[REVIEW] Brain on Fire: My Month of Madness by Susannah Cahalan

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“The brain is a monstrous, beautiful mess.”

This isn’t a typical non-fiction book. This is a story about the biggest mystery, our brain but also about madness and it’s effects and consequences.

The book follows Susannah Cahalan and her fascinating but scary battle with a mystery disease. Susannah was a normal 24 year old woman who unexpectedly ‘caught’ an immune system disease which would change her life forever. This is an autobiographical novel that is different from anything I’ve ever read in my life.

Susannah is a strong woman, she loved her job, she had an amazing boyfriend but all of that changed in 2009. when she began feeling nauseous, anxious and not herself. She works for the NY Post, she’s a reporter. In February she began feeling weird but didn’t know what was happening to her. In a few days she began having seizures and hallucinations. She was rushed to the hospital where they did a variety of tests which didn’t show anything wrong with her. Soon after, her behaviour was becoming psychotic, she showed traits of a schizophrenic and bipolar person. Doctors, psychologists, psychiatrists did a number of tests on her but didn’t succeed in diagnosing her. Until one doctor, Souhel Najjar, asked her to draw a clock which immediately changed her whole world.

This book is really amazing and special. Susannah is a really good author and this book was very well written. I love how her condition made her change her view on life. After finishing this book I watched her interviews just to see her behaviour and how she acts. I usually analyse not just authors but all people I see. I am really glad that she’s fully recovered now and is back on track. The way her illness made her appreciate life and interest her in neurology is something I find fascinating. She can now teach and help others with this illness (which she does).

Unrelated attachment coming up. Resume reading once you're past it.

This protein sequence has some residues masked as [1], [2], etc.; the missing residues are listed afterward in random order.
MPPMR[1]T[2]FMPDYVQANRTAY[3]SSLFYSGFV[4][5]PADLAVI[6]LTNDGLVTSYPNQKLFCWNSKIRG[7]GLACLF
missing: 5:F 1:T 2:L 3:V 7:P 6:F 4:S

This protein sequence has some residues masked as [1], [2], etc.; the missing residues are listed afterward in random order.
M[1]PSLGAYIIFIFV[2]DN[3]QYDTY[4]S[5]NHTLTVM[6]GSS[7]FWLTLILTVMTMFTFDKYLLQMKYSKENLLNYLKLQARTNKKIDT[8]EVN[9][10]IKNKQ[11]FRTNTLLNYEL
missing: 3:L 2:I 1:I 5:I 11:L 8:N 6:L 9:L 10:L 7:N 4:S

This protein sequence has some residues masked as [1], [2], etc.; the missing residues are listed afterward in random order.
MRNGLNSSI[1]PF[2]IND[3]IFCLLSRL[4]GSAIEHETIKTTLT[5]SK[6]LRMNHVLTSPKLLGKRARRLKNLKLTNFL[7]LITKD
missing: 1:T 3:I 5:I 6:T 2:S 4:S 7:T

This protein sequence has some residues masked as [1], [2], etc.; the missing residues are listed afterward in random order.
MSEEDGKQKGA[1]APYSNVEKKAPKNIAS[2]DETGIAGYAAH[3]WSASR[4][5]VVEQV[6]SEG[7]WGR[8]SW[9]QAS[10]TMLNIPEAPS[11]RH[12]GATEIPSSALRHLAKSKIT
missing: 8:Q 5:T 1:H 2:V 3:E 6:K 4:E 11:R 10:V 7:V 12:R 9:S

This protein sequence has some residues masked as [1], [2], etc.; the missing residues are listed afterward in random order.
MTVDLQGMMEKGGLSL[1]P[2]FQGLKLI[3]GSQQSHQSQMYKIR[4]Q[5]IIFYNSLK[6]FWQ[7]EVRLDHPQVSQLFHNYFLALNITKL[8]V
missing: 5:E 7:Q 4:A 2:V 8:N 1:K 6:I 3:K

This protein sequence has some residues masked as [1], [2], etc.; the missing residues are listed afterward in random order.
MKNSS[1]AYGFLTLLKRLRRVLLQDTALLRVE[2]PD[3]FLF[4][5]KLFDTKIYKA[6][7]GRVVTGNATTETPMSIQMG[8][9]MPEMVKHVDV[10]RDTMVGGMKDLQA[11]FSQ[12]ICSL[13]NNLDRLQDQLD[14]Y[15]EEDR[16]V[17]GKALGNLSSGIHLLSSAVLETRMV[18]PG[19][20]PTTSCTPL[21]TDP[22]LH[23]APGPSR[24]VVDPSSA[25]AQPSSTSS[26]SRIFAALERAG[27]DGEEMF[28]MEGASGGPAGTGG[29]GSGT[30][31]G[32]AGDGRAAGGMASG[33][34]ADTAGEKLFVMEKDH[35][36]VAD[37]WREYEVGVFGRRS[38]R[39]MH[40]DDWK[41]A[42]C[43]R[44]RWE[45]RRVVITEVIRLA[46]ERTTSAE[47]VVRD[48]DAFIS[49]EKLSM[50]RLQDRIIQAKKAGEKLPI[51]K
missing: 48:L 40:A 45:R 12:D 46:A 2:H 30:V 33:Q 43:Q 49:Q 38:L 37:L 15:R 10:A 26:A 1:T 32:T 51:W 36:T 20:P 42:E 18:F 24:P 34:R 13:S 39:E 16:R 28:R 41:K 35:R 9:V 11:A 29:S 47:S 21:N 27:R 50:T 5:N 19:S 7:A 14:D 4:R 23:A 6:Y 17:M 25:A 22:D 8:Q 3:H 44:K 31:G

“Someone once asked, “If you could take it all back, would you?”
At the time I didn’t know. Now I do. I wouldn’t take that terrible experience back for anything in the world. Too much light has come out of my darkness.”

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[REVIEW] The Psychopath Test: A Journey Through the Madness Industry by Jon Ronson

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I dived into this without expecting to learn more than the traits and basic information about psychopaths but this book was more than that. I recently became interested in these kind of things(mental disorders etc) and I found this book via GR genres pages.

I previously heard of Jon Ronson‘s book ‘So You’ve Been Publicly Shamed‘ that was published this year and visited his GR page without looking too much at other books. So to my surprise when I found out that ‘The Psychopath Test‘ was written by the same author I immediately added it to my to-read list.

This was a fantastic read. In my opinion it’s very useful! I actually learned a lot of things and facts about psychopaths. It’s just so fascinating and kind of scary to think that a person you saw today at the shop or a person that walked by you today might be or is a psychopath.

The Psychopath Test: A Journey Through the Madness Industry gives you an insight of psychopaths’ thinking in a way (the psychopath test that was performed on people e.g. how they show no emotion, no empathy) also how sometimes physicians and psychologists can wrongly diagnose someone. This book was filled with great writing and people’s stories that helped him write this book. I believe that mental illnesses should be carefully observed so that people don’t get misdiagnosed and ruin their lives.

I would recommend this book to anyone interested in psychology and sociology.

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